The World Bank has pointed out huge disconnect between university education and labour market needs as a driver of high unemployment levels in countries such as Kenya.
The bank established in its survey that most graduates in sub-Saharan Africa lacked skills to perform jobs in the economy.
“TVET and higher education often have poor links to labour demand, lack diverse pathways that can allow students to build skills cumulatively, and have financing and accountability mechanisms that are not tied to results,” the bank said in its Pulse report released Wednesday.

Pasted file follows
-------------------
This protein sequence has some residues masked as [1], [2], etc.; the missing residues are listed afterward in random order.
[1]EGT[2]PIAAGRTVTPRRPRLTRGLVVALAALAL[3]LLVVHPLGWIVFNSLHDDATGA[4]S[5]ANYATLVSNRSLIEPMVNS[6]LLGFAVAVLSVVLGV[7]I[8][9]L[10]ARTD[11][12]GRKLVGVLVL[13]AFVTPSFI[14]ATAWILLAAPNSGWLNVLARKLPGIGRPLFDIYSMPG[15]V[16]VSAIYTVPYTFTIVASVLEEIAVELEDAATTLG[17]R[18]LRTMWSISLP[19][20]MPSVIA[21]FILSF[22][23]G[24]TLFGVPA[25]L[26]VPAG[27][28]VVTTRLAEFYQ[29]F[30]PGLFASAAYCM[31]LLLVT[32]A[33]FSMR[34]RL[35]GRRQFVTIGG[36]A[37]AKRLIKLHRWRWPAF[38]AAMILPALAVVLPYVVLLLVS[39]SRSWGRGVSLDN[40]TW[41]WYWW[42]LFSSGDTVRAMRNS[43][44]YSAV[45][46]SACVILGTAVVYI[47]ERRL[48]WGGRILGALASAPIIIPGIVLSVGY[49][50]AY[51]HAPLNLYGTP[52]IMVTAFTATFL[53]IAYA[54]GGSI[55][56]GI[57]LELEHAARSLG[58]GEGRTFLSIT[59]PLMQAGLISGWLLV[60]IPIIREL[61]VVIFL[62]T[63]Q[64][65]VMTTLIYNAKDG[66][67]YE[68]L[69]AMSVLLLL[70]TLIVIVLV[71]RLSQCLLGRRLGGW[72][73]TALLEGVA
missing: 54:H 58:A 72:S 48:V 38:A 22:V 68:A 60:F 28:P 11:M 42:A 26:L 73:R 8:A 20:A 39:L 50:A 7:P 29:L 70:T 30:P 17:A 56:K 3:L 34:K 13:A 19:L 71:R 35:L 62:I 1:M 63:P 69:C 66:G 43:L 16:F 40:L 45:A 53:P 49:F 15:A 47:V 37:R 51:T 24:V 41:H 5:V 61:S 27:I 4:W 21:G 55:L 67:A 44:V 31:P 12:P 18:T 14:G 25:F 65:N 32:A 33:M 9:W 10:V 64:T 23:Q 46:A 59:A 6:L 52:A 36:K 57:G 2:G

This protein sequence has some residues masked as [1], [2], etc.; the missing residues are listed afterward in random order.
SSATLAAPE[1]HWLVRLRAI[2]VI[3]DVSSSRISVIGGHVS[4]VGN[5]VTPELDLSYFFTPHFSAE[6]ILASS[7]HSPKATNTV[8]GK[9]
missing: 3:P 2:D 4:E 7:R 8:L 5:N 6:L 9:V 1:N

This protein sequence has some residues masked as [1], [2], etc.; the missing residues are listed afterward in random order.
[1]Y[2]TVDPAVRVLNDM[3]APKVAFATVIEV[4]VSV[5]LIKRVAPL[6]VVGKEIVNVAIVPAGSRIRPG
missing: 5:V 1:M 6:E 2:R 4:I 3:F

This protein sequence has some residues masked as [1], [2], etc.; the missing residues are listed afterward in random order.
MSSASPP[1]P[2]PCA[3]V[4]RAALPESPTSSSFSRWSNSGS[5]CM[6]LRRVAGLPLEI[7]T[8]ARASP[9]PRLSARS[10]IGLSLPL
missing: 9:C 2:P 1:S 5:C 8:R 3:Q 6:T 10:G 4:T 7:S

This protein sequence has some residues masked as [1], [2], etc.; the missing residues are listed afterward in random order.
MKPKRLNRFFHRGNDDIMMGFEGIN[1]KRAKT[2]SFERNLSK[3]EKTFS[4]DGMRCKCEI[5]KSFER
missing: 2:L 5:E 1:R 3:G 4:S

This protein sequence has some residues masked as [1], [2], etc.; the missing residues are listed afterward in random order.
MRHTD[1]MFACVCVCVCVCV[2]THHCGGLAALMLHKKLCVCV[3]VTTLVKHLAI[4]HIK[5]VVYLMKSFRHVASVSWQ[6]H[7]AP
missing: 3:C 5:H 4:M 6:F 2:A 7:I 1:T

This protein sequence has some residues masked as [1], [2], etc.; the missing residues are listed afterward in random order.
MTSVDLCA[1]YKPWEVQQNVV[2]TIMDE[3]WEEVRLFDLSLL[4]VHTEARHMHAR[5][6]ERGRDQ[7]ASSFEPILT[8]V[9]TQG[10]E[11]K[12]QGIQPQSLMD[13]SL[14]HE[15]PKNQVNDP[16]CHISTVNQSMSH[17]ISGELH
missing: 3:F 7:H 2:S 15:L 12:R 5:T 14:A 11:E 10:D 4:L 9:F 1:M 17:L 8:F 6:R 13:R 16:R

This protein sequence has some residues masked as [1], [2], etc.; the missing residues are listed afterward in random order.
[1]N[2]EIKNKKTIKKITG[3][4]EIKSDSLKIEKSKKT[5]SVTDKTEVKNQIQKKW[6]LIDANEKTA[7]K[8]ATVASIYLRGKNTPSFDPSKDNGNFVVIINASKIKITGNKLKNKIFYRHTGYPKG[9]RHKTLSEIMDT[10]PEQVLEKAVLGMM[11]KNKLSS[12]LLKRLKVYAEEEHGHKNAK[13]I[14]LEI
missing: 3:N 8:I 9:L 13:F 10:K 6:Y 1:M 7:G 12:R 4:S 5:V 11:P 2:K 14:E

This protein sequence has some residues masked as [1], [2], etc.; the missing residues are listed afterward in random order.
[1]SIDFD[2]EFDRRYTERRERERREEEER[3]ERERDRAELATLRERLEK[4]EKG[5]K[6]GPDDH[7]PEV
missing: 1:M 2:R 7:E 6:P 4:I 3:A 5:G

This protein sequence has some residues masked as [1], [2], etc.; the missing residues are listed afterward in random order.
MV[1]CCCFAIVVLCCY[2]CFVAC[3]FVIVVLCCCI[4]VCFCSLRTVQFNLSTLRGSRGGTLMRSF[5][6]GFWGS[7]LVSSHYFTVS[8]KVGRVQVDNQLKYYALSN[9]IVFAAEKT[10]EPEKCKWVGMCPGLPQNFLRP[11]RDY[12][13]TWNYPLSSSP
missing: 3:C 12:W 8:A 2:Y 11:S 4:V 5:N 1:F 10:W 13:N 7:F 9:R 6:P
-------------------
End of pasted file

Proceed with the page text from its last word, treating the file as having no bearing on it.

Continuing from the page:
Most graduates failed the bank’s test that gauged their productivity and employability.
“In Kenya, less than one per cent of tertiary-educated adults who completed the reading skills test achieved levels 4 or 5 in proficiency (for example, synthesising or integrating information from multiple texts),” the study said.
“More than a quarter were at level 1 or below, meaning that they cannot enter personal information into a document or identify a single piece of information from a simple text, even when it appears identically in the text.”
Kenya’s joblessness has long been fanned by the view among companies that fresh graduates lack the specialised skills and experience needed to perform tasks.
The report identifies human productivity as a long-term growth driver.